Also: what Steve P. said. I really want that 23mm f/2, the size and weight of the 18.

@John Camp: "I would like somebody to give me a rational reason for the pentaprism hump on there Fuji and Olympus cameras."

It's because good (big apparent image) viewfinders require optics that require more depth (and larger eye lenses).

When the depth of the VF exceeds the thickness of the camera body then you can make them "overhang" a bit e.g. Panasonic GX7/GX8/G5 and others. Or stick them in a hump on the top of the camera possibly folding the optical path in the process.

So there are two wins here: an optical design one and a marketing one ("Hey, this looks like a Real Camera™").

The Canon 35mm f/1.4 is certainly a beast. I decided to get the Canon 35mm f/2 IS instead, and I use it a lot. I like the photos I get with it and it's only about 10% larger and heavier than the Fuji 23mm f/1.4. If I really needed f/1.4 on a portable camera I'd be seriously looking at the Fuji, but f/2 is plenty for me.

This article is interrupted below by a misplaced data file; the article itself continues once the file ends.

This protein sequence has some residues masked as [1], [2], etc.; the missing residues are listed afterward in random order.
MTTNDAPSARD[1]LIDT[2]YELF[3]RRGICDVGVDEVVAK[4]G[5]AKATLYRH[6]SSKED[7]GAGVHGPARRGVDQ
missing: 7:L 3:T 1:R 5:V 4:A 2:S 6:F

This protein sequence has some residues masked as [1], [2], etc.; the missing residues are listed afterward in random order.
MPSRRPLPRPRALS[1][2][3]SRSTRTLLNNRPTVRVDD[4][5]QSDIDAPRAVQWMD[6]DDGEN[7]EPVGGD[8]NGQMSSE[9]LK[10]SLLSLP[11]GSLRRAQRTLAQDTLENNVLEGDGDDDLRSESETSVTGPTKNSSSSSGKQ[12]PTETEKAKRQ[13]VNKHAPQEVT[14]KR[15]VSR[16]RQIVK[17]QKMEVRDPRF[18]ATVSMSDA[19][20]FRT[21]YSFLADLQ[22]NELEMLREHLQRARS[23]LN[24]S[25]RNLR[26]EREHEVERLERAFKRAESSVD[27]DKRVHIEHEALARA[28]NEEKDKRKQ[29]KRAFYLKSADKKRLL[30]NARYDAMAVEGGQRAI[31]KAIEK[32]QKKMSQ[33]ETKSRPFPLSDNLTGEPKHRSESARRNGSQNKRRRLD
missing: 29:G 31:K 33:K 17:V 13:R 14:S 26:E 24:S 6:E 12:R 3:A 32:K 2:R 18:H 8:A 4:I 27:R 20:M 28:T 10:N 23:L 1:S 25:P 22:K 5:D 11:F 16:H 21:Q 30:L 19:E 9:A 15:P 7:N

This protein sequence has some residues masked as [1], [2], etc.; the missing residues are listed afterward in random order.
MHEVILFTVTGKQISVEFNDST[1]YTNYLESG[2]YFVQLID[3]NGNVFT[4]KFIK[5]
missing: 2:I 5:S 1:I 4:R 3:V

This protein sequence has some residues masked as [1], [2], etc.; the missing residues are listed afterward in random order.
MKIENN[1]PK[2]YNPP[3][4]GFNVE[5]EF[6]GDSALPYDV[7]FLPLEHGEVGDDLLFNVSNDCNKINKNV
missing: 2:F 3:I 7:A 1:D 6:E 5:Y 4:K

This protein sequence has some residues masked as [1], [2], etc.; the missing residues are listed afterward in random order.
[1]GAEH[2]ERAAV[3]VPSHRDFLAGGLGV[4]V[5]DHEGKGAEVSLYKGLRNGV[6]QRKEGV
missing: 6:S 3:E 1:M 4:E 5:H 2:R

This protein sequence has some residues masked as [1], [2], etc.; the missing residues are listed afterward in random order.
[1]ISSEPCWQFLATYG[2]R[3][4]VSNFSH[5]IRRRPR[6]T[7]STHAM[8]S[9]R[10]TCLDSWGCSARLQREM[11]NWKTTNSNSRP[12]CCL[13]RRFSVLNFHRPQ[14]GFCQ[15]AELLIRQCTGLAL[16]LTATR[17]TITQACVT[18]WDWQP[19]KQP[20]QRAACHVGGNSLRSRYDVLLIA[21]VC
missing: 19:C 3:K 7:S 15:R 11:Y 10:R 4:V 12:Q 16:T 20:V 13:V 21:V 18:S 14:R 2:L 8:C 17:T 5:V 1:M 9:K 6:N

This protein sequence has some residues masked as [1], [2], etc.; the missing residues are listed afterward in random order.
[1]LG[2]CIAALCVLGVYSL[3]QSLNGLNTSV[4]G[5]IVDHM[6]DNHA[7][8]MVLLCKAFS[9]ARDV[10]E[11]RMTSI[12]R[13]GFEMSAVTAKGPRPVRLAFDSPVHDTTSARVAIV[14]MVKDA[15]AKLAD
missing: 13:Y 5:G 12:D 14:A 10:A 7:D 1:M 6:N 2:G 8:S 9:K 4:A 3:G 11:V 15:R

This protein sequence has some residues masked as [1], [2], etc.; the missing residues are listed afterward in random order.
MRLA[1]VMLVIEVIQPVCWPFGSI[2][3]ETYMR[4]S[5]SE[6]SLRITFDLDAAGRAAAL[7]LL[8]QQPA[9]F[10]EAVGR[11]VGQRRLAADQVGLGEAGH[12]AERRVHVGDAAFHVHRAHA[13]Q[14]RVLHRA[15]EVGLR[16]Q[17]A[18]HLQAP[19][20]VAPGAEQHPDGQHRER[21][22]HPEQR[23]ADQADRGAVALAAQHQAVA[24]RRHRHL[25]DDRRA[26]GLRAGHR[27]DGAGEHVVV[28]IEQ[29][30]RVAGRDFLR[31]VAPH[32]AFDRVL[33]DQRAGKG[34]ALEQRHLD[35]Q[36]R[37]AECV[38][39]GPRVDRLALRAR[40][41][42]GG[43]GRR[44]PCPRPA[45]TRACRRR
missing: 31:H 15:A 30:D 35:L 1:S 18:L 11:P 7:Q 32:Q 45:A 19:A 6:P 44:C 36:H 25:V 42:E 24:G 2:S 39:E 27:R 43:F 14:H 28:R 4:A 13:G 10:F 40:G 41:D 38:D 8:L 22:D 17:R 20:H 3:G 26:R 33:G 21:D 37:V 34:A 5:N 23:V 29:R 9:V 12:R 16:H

Dennis,
You didn't leave an email address, so I can't contact you privately, but I didn't publish your comments because they are factually wrong. Please see Ctein's reply to Marcin and Larry.

Mike

On the equivalence argument don't get hung up on "wide aperture" values. It's more useful to think about the "typical values" that both APS-C and full frame can reach rather than the "bokehlicious wide open lens on a bigger sensor" images as the former is what most people shoot most of the time.

For "equivalent images" i.e. same motion blur (same shutter speed) and same DOF (scale aperture by crop factor) the smaller camera will get crop factor**2 times more number of photons on a sensor that has 1/crop factor**2 are. That is both configurations get the same photon flux per unit area so the photon shot noise will be the same for both sensor sizes. This is true for all configurations that both cameras can reach.